For more than 2 years now, remote work — be it hybrid or fully remote — has been part of everyday life in many companies. The pandemic has erased “cultural and technological barriers that prevented remote work in the past, setting in motion a structural shift in where work takes place”, at least in the classic office activities. In this blog post, we want to talk about productivity in remote environments and share the experiences and tips of our team.
Remote work and productivity
Despite the corporate experience and numerous scientific studies, 1 topic in remote work seems to be more controversial and hotly debated than any other: Productivity.
Since the beginning of the pandemic, the impact of home-based work on productivity has been surveyed several times. Not surprisingly for us, many of those studies concluded that productivity increases significantly in a remote setup. For example, according to this Standford study, productivity increased by 13% and by 24% according to this ConnectSolution study.
Obviously, the studies also found some challenges with remote work. For example, employees seemed to share less on non-work topics and talk less with their management. In addition, productivity — surprise! — can’t be increased indefinitely. Just because productivity is up for now doesn’t mean it will stay this way. Some companies report seeing employees struggle with the lack of social interaction.
Understanding productivity at Frontastic
Remote work is at the core of our corporate culture, and we’ve been working remotely and asynchronously from day 1. Despite our excellent experience with this model, we don’t deny the challenges mentioned in the research. However, these aren’t exclusive to the remote environment and can occur in any company. From our point of view, the benefits of a remote model outweigh the challenges so much that it’s worth actively addressing them — one of them being productivity.
We can only be successful if we build a company oriented towards productivity, flexibility, and positive people-centric interaction. There are quite a few reasons we find remote work so good. Some of those which pop up in our heads immediately:
- No more commute and more free time by definition
- Higher productivity
- Lower business costs
- Opportunity to work from anywhere
- Flexible schedule
- Asynchronous communication
- Work autonomously
- Fewer interruptions: in a remote situation, you can genuinely get into a flow
- Easier to maintain healthy habits, for example, by preparing your lunches instead of eating out
- Saving money, for example, no lunch or commute costs
- Better balance between private and professional life, for example, receiving parcels, picking kids up from daycare, and so on
These are just a few valid reasons that support remote-first working environments. As you can see, productivity is one of the main reasons for us ;)
Productivity tips and hacks from the Frontastic team
So for us, remote work and productivity go hand in hand. We’re also aware that efficiency and output aren’t something that can be constantly maintained at a very high level. We’re all human, and not every day is the same. We asked our team what strategies they’ve developed to work as productively as possible. Here are a few tips:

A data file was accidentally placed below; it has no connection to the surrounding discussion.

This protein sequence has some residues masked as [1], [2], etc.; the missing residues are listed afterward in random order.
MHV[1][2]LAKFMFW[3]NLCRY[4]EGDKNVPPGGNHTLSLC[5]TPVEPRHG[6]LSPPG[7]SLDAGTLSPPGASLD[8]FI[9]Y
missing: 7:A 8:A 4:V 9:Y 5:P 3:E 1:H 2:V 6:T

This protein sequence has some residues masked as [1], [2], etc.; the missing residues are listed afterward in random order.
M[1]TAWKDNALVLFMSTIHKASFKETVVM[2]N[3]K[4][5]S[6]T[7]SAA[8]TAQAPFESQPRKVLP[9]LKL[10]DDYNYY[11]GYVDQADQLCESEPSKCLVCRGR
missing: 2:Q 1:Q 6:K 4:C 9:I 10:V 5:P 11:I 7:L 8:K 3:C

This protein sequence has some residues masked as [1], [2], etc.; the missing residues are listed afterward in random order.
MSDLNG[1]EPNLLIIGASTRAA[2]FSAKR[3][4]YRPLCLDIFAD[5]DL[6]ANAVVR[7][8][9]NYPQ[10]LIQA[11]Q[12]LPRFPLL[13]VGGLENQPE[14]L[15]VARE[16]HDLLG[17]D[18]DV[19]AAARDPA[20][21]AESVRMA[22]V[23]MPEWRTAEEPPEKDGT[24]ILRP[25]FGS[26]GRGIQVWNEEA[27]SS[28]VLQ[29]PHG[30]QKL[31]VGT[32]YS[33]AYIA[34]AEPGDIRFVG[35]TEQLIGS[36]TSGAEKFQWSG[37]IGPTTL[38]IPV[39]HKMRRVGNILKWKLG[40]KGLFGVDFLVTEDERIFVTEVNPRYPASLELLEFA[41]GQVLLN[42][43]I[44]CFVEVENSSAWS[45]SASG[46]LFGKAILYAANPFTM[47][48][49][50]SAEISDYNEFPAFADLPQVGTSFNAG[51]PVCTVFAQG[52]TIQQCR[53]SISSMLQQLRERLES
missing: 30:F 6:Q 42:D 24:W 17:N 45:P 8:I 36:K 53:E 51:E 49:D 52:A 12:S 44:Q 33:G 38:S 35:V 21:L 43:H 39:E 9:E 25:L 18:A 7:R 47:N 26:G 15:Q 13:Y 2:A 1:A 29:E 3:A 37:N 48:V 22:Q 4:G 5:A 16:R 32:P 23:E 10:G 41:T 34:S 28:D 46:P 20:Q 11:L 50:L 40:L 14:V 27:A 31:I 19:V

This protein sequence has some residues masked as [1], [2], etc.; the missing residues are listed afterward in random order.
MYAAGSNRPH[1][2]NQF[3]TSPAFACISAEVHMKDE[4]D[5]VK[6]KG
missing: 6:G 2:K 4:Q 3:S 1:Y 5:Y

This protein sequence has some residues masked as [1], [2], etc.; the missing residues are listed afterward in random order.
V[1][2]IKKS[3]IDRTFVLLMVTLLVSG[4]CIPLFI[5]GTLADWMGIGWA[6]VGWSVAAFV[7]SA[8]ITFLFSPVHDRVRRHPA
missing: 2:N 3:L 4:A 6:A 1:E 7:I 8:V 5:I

Staying productive in the remote working environment
Routines, systems, and structures seem to work excellently in terms of productivity from our experience. Finding out what routine works for you, creating the workflows, and sticking to them works wonders for many Frontastic people:
“Figuring out which system works for you. Too often, people are influenced by how others work, what tools they use, what hours they work, or how they communicate. Once you break free of that and figure out what works for you, you’ll be more productive. For me, it’s an early start (06:00), it’s a tool like Todoist because I can offload things quickly and easily, and it’s the consistent implementation of an async-first approach. I also plan my day every morning first thing.”
“Routine. I always get up almost the same time and “just” start the day. I try to set clear boundaries between my office room, which is almost only for anything work-related, and the rest of our house. This means my mental working state is closely connected to sitting at my desk.”
“Recognizing when you’re not being productive and taking a break. Just by getting a drink or going out for a walk gives you the time to recenter, refocus, and refresh your brain to get back to being productive.”
Getting into the flow
We all strive to get in a flow, but it’s often hard to achieve. Our team has a few tips for that as well:
“It’s very different from day-to-day. Sometimes it’s music or a podcast, often just turning off notifications and closing tabs and windows I don’t need at that moment. For more complex tasks, it often helps me to change the environment and work from a different room, a café, or a co-working space.”
Another hack often mentioned is planning and preparing for the next day the evening before. This way, you avoid the mental overload in the morning and start directly with the tasks and get the first sense of achievement early. It doesn’t matter if the schedule changes during the day. The most important thing is to get into productive mode as early as possible.
Finding out what works for you
We believe that remote work has the edge over traditional work environments in terms of productivity. Still, efficiency and consistent output can’t be taken for granted. To make remote work productive for yourself, it’s important to establish personal — truly personal — structures and workflows and recognize your disruptive triggers. But as we already mentioned, these challenges aren’t exclusive to the remote-first world.